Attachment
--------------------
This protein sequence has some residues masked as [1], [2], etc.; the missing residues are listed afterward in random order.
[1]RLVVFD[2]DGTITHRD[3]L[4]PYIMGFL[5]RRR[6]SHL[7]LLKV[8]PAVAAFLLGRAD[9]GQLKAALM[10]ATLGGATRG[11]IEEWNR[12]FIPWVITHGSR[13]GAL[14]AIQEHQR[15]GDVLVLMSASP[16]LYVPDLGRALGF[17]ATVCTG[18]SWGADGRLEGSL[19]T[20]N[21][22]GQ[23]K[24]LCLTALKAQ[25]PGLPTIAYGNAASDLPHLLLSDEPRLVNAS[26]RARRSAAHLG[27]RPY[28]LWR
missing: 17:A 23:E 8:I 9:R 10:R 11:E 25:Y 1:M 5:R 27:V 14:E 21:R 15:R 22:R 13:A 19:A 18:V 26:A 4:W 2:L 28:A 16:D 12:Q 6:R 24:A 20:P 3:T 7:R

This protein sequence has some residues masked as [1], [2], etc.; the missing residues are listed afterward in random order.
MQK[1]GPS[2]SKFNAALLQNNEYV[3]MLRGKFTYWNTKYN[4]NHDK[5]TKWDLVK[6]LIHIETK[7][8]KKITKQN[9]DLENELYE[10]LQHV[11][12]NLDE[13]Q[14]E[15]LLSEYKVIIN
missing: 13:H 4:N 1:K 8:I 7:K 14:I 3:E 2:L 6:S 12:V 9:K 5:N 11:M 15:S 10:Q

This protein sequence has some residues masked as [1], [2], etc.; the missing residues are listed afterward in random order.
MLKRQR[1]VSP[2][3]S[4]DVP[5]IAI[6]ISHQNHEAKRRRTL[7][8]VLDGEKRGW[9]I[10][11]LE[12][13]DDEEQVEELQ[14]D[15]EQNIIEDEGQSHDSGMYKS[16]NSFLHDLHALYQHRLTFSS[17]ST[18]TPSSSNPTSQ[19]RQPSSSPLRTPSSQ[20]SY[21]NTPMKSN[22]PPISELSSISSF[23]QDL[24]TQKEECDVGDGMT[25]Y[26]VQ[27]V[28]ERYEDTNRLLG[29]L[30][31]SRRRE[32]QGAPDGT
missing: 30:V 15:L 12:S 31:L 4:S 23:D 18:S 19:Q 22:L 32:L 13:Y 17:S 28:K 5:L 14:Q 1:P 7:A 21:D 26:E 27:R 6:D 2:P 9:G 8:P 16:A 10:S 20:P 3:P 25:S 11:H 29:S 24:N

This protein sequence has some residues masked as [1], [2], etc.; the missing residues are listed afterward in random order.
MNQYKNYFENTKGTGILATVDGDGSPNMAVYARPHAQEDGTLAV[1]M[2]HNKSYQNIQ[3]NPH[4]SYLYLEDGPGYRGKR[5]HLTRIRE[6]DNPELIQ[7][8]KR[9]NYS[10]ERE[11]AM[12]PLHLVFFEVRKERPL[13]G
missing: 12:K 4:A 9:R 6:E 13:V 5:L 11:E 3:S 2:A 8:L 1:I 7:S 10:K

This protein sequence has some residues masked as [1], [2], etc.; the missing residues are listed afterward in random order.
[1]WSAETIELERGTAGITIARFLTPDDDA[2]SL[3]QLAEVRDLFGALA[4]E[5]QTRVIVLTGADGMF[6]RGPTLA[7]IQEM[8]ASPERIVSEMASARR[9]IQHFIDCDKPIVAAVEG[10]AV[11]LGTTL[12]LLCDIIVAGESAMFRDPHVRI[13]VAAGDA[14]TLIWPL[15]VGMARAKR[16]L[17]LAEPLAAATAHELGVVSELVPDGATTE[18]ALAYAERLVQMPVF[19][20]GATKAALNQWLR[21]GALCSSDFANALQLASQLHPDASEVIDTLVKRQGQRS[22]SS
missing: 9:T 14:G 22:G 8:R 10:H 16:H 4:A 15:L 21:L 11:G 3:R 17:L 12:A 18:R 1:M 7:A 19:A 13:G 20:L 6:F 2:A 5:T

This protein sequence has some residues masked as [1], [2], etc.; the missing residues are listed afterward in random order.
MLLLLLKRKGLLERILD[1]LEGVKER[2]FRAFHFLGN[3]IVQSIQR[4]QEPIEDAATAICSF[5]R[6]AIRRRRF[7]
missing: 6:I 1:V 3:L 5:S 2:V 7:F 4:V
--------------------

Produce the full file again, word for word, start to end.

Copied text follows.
This protein sequence has some residues masked as [1], [2], etc.; the missing residues are listed afterward in random order.
[1]RLVVFD[2]DGTITHRD[3]L[4]PYIMGFL[5]RRR[6]SHL[7]LLKV[8]PAVAAFLLGRAD[9]GQLKAALM[10]ATLGGATRG[11]IEEWNR[12]FIPWVITHGSR[13]GAL[14]AIQEHQR[15]GDVLVLMSASP[16]LYVPDLGRALGF[17]ATVCTG[18]SWGADGRLEGSL[19]T[20]N[21][22]GQ[23]K[24]LCLTALKAQ[25]PGLPTIAYGNAASDLPHLLLSDEPRLVNAS[26]RARRSAAHLG[27]RPY[28]LWR
missing: 17:A 23:E 8:I 9:R 10:R 11:E 25:Y 1:M 5:R 27:V 14:E 21:R 15:R 22:R 13:A 19:A 18:V 26:A 4:W 2:L 28:A 16:D 12:Q 6:R 24:A 20:P 3:T 7:R

This protein sequence has some residues masked as [1], [2], etc.; the missing residues are listed afterward in random order.
MQK[1]GPS[2]SKFNAALLQNNEYV[3]MLRGKFTYWNTKYN[4]NHDK[5]TKWDLVK[6]LIHIETK[7][8]KKITKQN[9]DLENELYE[10]LQHV[11][12]NLDE[13]Q[14]E[15]LLSEYKVIIN
missing: 13:H 4:N 1:K 8:I 7:K 14:I 3:E 2:L 6:S 12:V 9:K 5:N 11:M 15:S 10:Q

This protein sequence has some residues masked as [1], [2], etc.; the missing residues are listed afterward in random order.
MLKRQR[1]VSP[2][3]S[4]DVP[5]IAI[6]ISHQNHEAKRRRTL[7][8]VLDGEKRGW[9]I[10][11]LE[12][13]DDEEQVEELQ[14]D[15]EQNIIEDEGQSHDSGMYKS[16]NSFLHDLHALYQHRLTFSS[17]ST[18]TPSSSNPTSQ[19]RQPSSSPLRTPSSQ[20]SY[21]NTPMKSN[22]PPISELSSISSF[23]QDL[24]TQKEECDVGDGMT[25]Y[26]VQ[27]V[28]ERYEDTNRLLG[29]L[30][31]SRRRE[32]QGAPDGT
missing: 30:V 15:L 12:S 31:L 4:S 23:D 18:S 19:Q 22:L 32:L 13:Y 17:S 28:K 5:L 14:Q 1:P 7:A 21:D 26:E 27:R 6:D 2:P 9:G 8:P 16:A 10:S 20:P 3:P 25:S 11:H 29:S 24:N

This protein sequence has some residues masked as [1], [2], etc.; the missing residues are listed afterward in random order.
MNQYKNYFENTKGTGILATVDGDGSPNMAVYARPHAQEDGTLAV[1]M[2]HNKSYQNIQ[3]NPH[4]SYLYLEDGPGYRGKR[5]HLTRIRE[6]DNPELIQ[7][8]KR[9]NYS[10]ERE[11]AM[12]PLHLVFFEVRKERPL[13]G
missing: 12:K 4:A 9:R 6:E 13:V 5:L 11:E 3:S 2:A 8:L 1:I 7:S 10:K

This protein sequence has some residues masked as [1], [2], etc.; the missing residues are listed afterward in random order.
[1]WSAETIELERGTAGITIARFLTPDDDA[2]SL[3]QLAEVRDLFGALA[4]E[5]QTRVIVLTGADGMF[6]RGPTLA[7]IQEM[8]ASPERIVSEMASARR[9]IQHFIDCDKPIVAAVEG[10]AV[11]LGTTL[12]LLCDIIVAGESAMFRDPHVRI[13]VAAGDA[14]TLIWPL[15]VGMARAKR[16]L[17]LAEPLAAATAHELGVVSELVPDGATTE[18]ALAYAERLVQMPVF[19][20]GATKAALNQWLR[21]GALCSSDFANALQLASQLHPDASEVIDTLVKRQGQRS[22]SS
missing: 9:T 14:G 22:G 8:R 10:H 16:H 4:A 15:L 21:L 11:G 3:R 17:L 12:A 18:R 1:M 7:A 19:A 13:G 20:L 6:F 2:A 5:T

This protein sequence has some residues masked as [1], [2], etc.; the missing residues are listed afterward in random order.
MLLLLLKRKGLLERILD[1]LEGVKER[2]FRAFHFLGN[3]IVQSIQR[4]QEPIEDAATAICSF[5]R[6]AIRRRRF[7]
missing: 6:I 1:V 3:L 5:S 2:V 7:F 4:V